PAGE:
Patella Fractures: Approach to Treatment

Damayea I. Hargett, MD; Brent R. Sanderson, DO; Milton T.M. Little, MD


J Am Acad Orthop Surg. 2021;29(6):244-253. 

In This Article

Patella Biomechanics

The patella serves as an articulating fulcrum to increase the moment arm of the extensor mechanism. In addition, it notably improves the efficiency of the quadriceps muscle by elevating the extensor mechanisms from the axis of rotation of the knee and increases the torque generated. It also aids in reducing frictional wear that would otherwise deteriorate the extensor mechanism tendon. When the knee is fully flexed, the patella is a link between the quadriceps and patellar ligament. Daily activities generate patellofemoral compressive forces of 3.3 times body weight while climbing stairs and 7.6 times body weight while squatting.[3] The patella engages the femur from 45° flexion to full extension, and this displaces the extensor mechanism from the mechanical axis of the knee, increasing torque generation to allow for terminal extension.[1,4]

Mechanism of Injury

Patellar fractures may result from either direct or indirect forces but usually involve a combination of the two forces. A direct blow to the patella usually results from a ground level fall or dashboard injury from a motor vehicle collision. This mechanism of injury typically results in a comminuted/stellate fracture pattern with articular injury. Indirect trauma typically occurs when the mechanical properties of bone are overcome by eccentric loading forces. The patella fails under tension by rapid knee flexion against a contracted quadriceps. These indirect injuries present as a transverse fracture pattern with larger displacement, retinacular injury, and less articular injury/impaction.[5]

Clinical History and Assessment

A thorough history and physical examination must be done for patients presenting with anterior knee pain. High-energy dashboard knee injuries should be evaluated for associated femoral neck fractures, posterior wall acetabular fractures, and hip dislocations. Athletes presenting with indirect mechanisms or twisting mechanisms should also be assessed carefully for associated injuries. It has been reported that 95% of patients with acute lateral patella dislocations have articular cartilage injuries to the patellofemoral joint.[6]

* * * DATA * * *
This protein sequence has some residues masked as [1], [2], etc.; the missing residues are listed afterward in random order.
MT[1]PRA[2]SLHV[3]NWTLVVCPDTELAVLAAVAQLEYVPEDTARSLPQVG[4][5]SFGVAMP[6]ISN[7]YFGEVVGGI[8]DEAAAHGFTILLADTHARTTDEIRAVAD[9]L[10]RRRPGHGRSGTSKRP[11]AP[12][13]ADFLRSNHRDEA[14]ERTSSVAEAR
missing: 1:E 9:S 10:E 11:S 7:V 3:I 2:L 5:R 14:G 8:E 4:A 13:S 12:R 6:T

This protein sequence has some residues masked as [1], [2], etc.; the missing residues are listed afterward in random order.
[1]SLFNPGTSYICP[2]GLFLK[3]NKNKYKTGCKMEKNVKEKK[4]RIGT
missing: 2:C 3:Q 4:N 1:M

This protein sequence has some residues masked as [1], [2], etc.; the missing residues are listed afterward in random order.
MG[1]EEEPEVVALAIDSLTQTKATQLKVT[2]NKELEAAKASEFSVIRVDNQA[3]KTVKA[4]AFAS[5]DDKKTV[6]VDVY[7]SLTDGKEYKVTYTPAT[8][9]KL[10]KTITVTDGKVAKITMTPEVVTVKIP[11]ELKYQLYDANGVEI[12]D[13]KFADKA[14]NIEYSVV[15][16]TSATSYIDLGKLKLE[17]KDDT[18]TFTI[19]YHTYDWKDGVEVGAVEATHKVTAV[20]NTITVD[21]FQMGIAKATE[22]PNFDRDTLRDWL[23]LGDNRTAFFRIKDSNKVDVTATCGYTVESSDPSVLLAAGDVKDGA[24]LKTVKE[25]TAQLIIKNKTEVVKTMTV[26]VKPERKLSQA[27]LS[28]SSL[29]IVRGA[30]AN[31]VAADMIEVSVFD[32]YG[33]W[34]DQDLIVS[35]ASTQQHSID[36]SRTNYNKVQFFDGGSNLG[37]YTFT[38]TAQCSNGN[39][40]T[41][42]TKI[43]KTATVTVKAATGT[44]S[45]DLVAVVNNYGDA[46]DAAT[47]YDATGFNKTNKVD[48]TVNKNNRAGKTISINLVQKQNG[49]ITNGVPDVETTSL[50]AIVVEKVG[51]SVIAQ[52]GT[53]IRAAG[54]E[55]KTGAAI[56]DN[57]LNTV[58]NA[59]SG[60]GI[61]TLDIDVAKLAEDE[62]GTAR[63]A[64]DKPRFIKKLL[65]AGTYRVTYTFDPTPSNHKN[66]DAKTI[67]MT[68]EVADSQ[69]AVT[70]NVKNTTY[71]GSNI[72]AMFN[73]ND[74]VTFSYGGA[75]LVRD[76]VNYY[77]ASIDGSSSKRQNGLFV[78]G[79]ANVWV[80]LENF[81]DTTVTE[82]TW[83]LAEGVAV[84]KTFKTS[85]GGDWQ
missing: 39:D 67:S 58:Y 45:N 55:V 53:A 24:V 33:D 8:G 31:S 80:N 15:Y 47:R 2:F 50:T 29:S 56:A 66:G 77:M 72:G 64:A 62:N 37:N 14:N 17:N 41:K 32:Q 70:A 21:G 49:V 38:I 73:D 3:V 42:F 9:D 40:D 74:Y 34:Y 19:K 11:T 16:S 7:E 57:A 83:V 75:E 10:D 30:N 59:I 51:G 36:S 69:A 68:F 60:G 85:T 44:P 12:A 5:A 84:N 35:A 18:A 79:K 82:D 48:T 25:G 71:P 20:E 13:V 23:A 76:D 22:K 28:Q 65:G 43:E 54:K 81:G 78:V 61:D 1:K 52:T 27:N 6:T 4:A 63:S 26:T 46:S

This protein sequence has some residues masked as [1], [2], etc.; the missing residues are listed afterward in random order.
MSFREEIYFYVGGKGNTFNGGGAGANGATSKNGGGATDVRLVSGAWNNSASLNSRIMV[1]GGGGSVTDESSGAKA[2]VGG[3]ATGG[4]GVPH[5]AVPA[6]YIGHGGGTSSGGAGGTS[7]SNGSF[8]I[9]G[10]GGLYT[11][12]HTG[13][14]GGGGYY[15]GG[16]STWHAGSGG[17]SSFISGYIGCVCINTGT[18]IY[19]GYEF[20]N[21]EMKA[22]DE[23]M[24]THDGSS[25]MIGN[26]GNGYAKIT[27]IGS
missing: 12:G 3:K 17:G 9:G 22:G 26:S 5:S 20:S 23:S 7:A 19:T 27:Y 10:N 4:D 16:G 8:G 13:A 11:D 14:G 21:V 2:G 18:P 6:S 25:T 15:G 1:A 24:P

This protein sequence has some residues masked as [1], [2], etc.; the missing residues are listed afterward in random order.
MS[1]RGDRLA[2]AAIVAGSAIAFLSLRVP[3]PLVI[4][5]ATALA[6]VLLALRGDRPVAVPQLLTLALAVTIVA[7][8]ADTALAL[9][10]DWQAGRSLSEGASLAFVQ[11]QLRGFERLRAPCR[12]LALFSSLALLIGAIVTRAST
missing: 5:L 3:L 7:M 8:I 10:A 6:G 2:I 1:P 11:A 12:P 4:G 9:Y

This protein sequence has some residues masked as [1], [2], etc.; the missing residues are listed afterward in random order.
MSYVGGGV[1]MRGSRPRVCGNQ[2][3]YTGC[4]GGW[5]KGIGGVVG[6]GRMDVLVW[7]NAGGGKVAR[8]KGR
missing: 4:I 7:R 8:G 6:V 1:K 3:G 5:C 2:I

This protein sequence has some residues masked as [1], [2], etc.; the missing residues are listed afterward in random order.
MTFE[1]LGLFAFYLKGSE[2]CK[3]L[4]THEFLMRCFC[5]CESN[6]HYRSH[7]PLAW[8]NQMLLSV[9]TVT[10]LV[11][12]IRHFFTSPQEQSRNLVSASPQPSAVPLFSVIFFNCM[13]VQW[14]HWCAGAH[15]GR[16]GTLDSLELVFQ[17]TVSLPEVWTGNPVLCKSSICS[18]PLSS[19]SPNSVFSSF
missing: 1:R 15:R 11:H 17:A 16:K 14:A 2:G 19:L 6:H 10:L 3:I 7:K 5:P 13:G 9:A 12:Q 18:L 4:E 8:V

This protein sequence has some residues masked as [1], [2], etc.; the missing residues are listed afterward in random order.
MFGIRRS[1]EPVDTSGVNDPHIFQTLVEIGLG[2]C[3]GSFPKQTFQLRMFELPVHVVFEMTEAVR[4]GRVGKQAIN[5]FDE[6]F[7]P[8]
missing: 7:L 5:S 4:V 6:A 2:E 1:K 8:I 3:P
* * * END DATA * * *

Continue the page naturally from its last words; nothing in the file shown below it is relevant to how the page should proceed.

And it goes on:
A physical examination may reveal swelling, palpable defects, lacerations, or abrasions. Detection of traumatic arthrotomy of the knee can be accomplished with the detection of intra-articular air on CT as recent literature has demonstrated improved sensitivity and specificity compared with a saline load test.[7] Competence of the extensor mechanism should be assessed using an active straight leg raise test. To avoid a false-positive secondary to pain, a knee aspiration and intra-articular injection of local anesthetic may be required.


AP, lateral, and two oblique knee radiographs should be obtained for patella fractures. This four radiograph combination has been shown to notably improve sensitivity for fracture detection in comparison with conservative two radiographic views (AP, and lateral).[8] Four views including the use of a flexed lateral view may provide additional information to guide surgical decision-making and help determine retinacular integrity.

Advanced imaging may be considered for comminuted, occult, or stress fractures. CT scan has been shown to affect surgical management plans in 49% of patients and change fracture classification in 66% of patients assessed.[9] MRI is highly sensitive for the detection of occult fracture, cartilage damage, and subchondral fracture and provides additional information regarding the integrity of the extensor mechanism; however, this is not indicated for acute displaced patella fractures.